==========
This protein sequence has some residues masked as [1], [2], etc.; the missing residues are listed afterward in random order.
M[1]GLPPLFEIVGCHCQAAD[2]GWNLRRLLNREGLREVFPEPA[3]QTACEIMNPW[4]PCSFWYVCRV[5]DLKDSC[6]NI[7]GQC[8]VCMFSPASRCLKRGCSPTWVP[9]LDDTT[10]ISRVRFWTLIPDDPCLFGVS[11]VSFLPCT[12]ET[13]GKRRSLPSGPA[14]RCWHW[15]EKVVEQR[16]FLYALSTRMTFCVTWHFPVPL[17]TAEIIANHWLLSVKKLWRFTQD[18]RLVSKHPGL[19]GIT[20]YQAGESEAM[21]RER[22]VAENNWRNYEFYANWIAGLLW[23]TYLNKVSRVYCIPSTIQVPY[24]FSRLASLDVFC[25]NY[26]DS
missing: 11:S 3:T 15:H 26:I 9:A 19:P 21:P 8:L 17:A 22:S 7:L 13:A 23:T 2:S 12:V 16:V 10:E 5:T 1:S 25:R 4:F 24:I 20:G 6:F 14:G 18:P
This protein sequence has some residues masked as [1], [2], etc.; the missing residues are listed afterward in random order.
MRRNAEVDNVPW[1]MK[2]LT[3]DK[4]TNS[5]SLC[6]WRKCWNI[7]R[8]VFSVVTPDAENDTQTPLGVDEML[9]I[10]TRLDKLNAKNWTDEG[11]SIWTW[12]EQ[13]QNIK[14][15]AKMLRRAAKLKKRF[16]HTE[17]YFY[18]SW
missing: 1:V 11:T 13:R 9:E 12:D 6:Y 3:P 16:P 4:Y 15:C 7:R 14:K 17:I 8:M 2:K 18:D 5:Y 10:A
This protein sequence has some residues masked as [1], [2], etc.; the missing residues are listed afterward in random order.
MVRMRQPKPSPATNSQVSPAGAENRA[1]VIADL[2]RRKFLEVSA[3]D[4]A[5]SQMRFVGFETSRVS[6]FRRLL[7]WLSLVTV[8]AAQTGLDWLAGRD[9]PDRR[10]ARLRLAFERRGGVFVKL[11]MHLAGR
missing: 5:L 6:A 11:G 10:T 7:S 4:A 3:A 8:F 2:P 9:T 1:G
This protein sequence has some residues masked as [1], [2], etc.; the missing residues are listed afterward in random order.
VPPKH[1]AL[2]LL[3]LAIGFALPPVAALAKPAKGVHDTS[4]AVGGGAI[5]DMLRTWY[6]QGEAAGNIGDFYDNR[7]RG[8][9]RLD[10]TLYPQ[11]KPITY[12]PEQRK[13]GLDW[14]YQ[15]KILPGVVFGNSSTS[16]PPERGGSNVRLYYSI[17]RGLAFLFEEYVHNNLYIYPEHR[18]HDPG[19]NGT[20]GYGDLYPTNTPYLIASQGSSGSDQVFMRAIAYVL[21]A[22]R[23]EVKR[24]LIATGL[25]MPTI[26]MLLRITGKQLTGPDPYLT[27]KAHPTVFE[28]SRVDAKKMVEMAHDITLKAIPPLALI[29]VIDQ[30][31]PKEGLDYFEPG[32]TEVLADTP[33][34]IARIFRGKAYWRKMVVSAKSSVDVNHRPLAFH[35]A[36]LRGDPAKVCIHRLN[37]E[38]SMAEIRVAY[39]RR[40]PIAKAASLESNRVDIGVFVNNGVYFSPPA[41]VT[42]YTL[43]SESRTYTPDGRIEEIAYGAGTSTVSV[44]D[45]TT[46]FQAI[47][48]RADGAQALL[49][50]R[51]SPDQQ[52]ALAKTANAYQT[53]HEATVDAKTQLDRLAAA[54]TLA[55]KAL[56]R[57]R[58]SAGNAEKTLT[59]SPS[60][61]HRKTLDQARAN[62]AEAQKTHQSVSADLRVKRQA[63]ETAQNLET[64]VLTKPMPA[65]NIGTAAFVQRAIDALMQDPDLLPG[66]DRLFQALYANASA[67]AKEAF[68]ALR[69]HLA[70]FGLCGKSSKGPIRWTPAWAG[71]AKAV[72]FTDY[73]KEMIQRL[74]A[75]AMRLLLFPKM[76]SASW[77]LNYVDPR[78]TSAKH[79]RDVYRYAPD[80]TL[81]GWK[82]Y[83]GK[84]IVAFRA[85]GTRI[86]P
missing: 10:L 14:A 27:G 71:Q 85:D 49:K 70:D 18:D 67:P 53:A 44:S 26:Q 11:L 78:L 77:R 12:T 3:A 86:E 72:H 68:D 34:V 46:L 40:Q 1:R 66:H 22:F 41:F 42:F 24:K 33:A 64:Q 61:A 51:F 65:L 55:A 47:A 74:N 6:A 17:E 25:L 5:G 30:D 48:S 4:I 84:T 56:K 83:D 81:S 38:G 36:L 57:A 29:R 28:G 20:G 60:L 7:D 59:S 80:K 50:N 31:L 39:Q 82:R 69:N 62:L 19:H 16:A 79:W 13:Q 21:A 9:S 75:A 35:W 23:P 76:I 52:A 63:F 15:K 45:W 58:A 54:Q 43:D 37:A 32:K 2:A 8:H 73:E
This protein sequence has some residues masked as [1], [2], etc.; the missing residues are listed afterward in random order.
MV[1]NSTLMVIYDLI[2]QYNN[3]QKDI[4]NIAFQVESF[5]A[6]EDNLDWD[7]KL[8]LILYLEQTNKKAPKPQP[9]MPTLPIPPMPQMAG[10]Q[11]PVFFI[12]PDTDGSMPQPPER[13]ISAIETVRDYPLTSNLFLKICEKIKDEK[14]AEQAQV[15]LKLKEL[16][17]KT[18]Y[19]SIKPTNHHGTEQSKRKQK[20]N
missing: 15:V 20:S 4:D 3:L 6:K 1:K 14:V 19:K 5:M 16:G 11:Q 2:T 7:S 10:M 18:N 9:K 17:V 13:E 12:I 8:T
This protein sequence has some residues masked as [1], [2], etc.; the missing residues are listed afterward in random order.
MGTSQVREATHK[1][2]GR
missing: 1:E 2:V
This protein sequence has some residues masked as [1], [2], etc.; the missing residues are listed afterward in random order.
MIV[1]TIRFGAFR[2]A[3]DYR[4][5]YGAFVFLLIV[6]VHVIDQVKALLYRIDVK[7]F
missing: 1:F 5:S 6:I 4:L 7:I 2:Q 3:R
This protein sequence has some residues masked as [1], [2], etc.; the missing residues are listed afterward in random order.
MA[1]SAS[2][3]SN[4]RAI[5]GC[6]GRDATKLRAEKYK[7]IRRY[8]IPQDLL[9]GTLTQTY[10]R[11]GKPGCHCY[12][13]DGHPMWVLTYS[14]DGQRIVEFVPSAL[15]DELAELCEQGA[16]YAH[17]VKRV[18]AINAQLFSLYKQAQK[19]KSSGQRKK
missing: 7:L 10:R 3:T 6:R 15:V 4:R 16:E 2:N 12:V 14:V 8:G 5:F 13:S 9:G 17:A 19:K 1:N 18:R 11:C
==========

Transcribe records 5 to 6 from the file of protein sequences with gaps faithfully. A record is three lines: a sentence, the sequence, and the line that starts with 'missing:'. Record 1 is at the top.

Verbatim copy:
This protein sequence has some residues masked as [1], [2], etc.; the missing residues are listed afterward in random order.
MV[1]NSTLMVIYDLI[2]QYNN[3]QKDI[4]NIAFQVESF[5]A[6]EDNLDWD[7]KL[8]LILYLEQTNKKAPKPQP[9]MPTLPIPPMPQMAG[10]Q[11]PVFFI[12]PDTDGSMPQPPER[13]ISAIETVRDYPLTSNLFLKICEKIKDEK[14]AEQAQV[15]LKLKEL[16][17]KT[18]Y[19]SIKPTNHHGTEQSKRKQK[20]N
missing: 15:V 20:S 4:D 3:L 6:K 1:K 14:V 19:K 5:M 16:G 11:Q 2:T 7:S 10:M 18:N 9:K 17:V 13:E 12:I 8:T
This protein sequence has some residues masked as [1], [2], etc.; the missing residues are listed afterward in random order.
MGTSQVREATHK[1][2]GR
missing: 1:E 2:V